Home > Weapon-free Pakistan – The Express Tribune

Weapon-free Pakistan – The Express Tribune

To start with, the widely abused and largel­y outdat­ed gun licens­ing system has to go

The writer is Editor of The Express Tribune

The writer is Editor of The Express Tribune

Karachi’s Indus Valley School of Art and Architecture (IVS) has become the first major educational institution to declare itself a weapon-free zone.

The IVS deserves praise and appreciation for its bold public stand against weaponisation. Our indefatigable crusader for causes that matter the most, Naeem Sadiq, has lobbied for a system under which random purchase and display of weapons is restricted. So far there has been little success.

Who can forget the recent case where two children in Karachi committed suicide with a gun that belonged to one of the parents? Had the access to a gun not been so easy, maybe those two would be alive today.

To adopt the government’s stance at present which is to say that nothing can be done is to admit defeat without making an effort. It can be done. And what better time than the present, when the current operation being conducted in Karachi can help put a system in place.

To start with, the widely abused and largely outdated gun licensing system has to go. Our national database authority NADRA needs to be given the charge of managing the country’s gun register. There can be only wild guesses as to how many licenced guns are being bandied around in Karachi, let alone guns with no licences whatsoever.

The other step is a massive crackdown on the public display of weapons by those who do not belong to law enforcement agencies. Many rich and powerful persons have hired guards who accompany their masters all over town and threaten anyone who comes in their way with their weapons. Such practices cannot be allowed to happen.

This menace can easily be contained with road checks by law enforcement agencies. Even if private guards are allowed to carry weapons, these should not be on public display. This is the least we can expect.

In fact, private guards should not be allowed to carry weapons beyond a certain category at all. Personal guards do not need machine guns. Nor should any private citizen be allowed to possess guns that could better be used on a warfront and not in a bustling city.

On the issue of illegal weapons, the drive to detect these and seize them is a much larger task. And as we have seen with the Rangers operation in Karachi, where there is a will, there is a way. Many households in Karachi have illegal weapons in their possession. Other than that, even guards of many security agencies and in some instances government departments have weapons for which they have no licence. There can be a public initiative to unearth such weapons that can be seized.  A name and shame campaign can be started.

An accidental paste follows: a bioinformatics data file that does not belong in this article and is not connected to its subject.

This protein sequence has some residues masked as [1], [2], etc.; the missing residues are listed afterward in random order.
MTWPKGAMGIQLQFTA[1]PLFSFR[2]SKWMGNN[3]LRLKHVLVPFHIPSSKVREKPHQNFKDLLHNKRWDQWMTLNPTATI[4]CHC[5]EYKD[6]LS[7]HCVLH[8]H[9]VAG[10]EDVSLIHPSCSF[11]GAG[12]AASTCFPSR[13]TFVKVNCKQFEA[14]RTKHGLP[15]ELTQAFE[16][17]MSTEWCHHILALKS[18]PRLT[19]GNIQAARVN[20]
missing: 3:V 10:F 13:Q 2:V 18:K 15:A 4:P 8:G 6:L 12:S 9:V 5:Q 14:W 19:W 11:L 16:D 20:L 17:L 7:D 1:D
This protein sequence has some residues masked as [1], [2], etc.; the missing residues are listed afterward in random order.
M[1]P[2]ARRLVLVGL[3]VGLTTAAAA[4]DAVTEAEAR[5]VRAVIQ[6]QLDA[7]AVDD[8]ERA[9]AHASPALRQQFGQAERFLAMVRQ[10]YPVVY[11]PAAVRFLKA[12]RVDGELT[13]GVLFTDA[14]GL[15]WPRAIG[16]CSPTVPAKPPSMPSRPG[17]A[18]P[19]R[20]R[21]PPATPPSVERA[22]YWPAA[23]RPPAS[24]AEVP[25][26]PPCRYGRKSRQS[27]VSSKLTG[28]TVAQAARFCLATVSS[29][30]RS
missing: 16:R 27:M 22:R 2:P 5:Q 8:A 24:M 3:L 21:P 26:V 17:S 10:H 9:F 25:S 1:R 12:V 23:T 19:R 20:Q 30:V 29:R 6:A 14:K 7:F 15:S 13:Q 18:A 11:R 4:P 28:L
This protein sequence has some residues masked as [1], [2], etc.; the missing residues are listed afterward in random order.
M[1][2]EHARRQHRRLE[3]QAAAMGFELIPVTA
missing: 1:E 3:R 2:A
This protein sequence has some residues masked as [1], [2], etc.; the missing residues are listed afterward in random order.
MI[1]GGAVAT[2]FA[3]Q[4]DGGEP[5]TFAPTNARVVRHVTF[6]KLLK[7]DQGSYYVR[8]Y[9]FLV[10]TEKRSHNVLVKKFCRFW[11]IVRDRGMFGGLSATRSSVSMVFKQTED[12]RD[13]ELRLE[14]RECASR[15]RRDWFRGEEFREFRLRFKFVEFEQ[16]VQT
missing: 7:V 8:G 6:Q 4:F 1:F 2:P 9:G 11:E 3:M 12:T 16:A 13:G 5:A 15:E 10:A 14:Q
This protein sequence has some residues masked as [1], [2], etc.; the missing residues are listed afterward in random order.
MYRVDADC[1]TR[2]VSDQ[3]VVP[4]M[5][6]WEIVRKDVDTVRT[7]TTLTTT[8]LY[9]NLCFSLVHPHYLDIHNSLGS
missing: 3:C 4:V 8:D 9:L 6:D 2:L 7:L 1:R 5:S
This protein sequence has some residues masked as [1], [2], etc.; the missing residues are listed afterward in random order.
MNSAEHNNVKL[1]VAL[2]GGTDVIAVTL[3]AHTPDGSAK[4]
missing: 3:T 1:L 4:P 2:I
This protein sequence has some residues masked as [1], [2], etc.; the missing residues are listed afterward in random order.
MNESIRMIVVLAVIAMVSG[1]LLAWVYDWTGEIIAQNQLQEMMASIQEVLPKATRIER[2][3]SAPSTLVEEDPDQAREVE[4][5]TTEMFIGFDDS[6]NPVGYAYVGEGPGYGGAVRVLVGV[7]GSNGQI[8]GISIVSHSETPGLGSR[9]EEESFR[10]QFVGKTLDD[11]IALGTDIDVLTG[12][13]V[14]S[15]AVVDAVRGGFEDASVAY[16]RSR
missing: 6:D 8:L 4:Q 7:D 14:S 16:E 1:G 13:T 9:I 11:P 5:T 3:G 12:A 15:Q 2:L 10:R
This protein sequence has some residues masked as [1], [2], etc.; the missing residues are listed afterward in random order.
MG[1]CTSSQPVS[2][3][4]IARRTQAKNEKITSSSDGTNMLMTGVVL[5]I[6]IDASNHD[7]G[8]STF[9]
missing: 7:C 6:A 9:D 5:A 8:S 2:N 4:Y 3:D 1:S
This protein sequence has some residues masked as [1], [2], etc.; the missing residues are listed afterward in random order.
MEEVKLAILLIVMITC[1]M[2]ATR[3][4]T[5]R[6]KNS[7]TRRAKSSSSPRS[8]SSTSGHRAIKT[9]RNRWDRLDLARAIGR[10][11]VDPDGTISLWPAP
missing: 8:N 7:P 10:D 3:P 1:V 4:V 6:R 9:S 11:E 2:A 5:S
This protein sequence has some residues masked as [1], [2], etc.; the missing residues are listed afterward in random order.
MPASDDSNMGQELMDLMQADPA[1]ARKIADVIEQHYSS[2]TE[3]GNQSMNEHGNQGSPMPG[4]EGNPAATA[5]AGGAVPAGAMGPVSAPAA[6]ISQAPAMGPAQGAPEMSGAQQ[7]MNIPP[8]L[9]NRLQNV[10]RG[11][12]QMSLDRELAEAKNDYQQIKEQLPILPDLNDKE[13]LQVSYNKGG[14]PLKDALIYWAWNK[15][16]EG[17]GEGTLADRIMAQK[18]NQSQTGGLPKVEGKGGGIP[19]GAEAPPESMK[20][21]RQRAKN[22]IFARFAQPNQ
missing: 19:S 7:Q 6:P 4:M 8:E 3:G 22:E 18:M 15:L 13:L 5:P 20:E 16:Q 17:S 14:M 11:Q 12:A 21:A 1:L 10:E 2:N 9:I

The business of possessing guns without a licence will become less attractive if and when the licensing system is made more efficient and taken out of the hands of the bureaucracy and politicians.  This is where NADRA can come in. A drive can be started to get people to get licences for their guns.

The proliferation of guns in Karachi as in the rest of Pakistan has led to violence and unnecessary deaths. Who can forget the string of young men who were killed by over-zealous guards who fired first and asked questions later? Such incidents continue to take place.

The problem, of course, is not restricted to Karachi. One of our correspondents, who travelled to the rural parts of Sindh, told of how boys as young as 11 were carrying automatic weapons and were becoming increasingly involved in feuds.

Parts of Sindh have become lawless because the police has stepped aside and people have taken up arms in a bid to get justice or from protection from criminal elements. This is also true of other parts of the country.

Some defend the culture of gun carrying as part of a culture.  This is like saying that the reprehensible practice of Karo-Kari should be allowed to continue as it is part of our culture. In the past, we have seen that when a government had the resolve, outdated practices could be done away with.

In a country like Afghanistan, for example, some years back de-weaponisation was done within weeks. It’s time we took the bull by the horns and gradually worked towards a safer Pakistan.

Published in The Express Tribune, October 26th, 2015.

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